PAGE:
Thanks to their use of TSMCís 65-nm manufacturing process, the Radeon HD 2600 cards require very little power to operate. According to AMD, the thermal design power for the Radeon HD 2600ís RV630 GPU is just 45 watts. As a result, neither Radeon HD 2600 card needs an external power connector in order to operate. The cards get all their juice from the PCIe interface.
The Radeon HD 2600 XT
The reference board design for AMDís Radeon HD 2600 XT reminds us of the Radeon X1950 Pro in many ways. At right around 9Ē, the Radeon HD 2600 XT card is just as long as the Radeon X1950 Pro, and it relies on a ducted cooling design thatís similar to the X1950 Pro. ATI uses a similar fan for the card too.
Of course, the biggest difference is in power delivery. As youíll see in our benchmarks, the power demands of the 2600 XT are significantly reduced from the X1950 Pro, and the cooler is also composed of a mixture of aluminum and copper, whereas the X1950 Proís cooler is manufactured entirely with copper. Aluminum doesnít dissipate heat as well as copper does, but considering how cool the GPU on the Radeon HD 2600 XT runs, we donít think all-copper is necessary. One benefit of going to aluminum is that the card is a little lighter, and of course, itís cheaper to manufacture.
Surrounding the GPU is a large aluminum plate which also cools the boardís VRM circuitry. Then resting atop the GPU itself is a copper heatsink. Measuring in at just 3Ē long, this copper heatsink does a very good job of keeping the GPU cool, even under load we noted temps in the mid-60 degree Celsius range and the cardís fan generates very little noise in use.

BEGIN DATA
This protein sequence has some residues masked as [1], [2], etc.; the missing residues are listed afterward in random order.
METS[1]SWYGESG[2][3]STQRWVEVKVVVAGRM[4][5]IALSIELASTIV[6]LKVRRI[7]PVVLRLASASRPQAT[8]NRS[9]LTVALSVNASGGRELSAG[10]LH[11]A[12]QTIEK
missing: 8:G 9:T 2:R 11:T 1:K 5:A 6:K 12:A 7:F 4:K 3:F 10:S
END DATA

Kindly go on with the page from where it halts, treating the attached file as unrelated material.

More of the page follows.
In terms of connectivity, AMD outfits the Radeon HD 2600 XT with two dual-link DVI ports, and of course, the aforementioned HDMI adapter cable. AMDís 2600 XT card also supports HDCP, and the final output on the card is an HDTV output.
The GDDR3 board ships with the exact same configuration/cooling, with the obvious difference being the memory type supported.
Radeon HD 2600 Pro
The board design for the Radeon HD 2600 Pro is very different from the XT. Gone is the large ducted cooler, in its place youíll see a much smaller aluminum heatsink/fan unit. Also gone are the two 12-bit CrossFire connectors on the top of the card. At this time the Radeon HD 2600 Pro lacks support for connectorless, software-based CrossFire.
Weíre going to be frank with you, we donít like the cooling as it stands now on the Radeon HD 2600 Pro. This is because the cardís fan generates over 50 dB of noise! This is considerably louder than other cards in its class.
Thankfully the noise generated by the cardís fan isnít caused by the fanís motor. Instead itís the amount of air that the card pushes. AMD cranks the fan up to very high levels, this in turn pushes a lot of air through the cardís ducted cooling. This air passing through the cardís duct is the bulk of the noise that you hear, resulting in a somewhat deep whooshing noise.
On the multimedia front, the Radeon HD 2600 Pro supports all the features found in the more expensive Radeon HD 2600 XT.
AGP users will be glad to hear that AGP variants of the Radeon HD 2600 are in the works from AMDís board partners. During Computex Sapphire demoíed their AGP cards, and we wouldnít be surprised if more partners also offered AGP variants in the near future.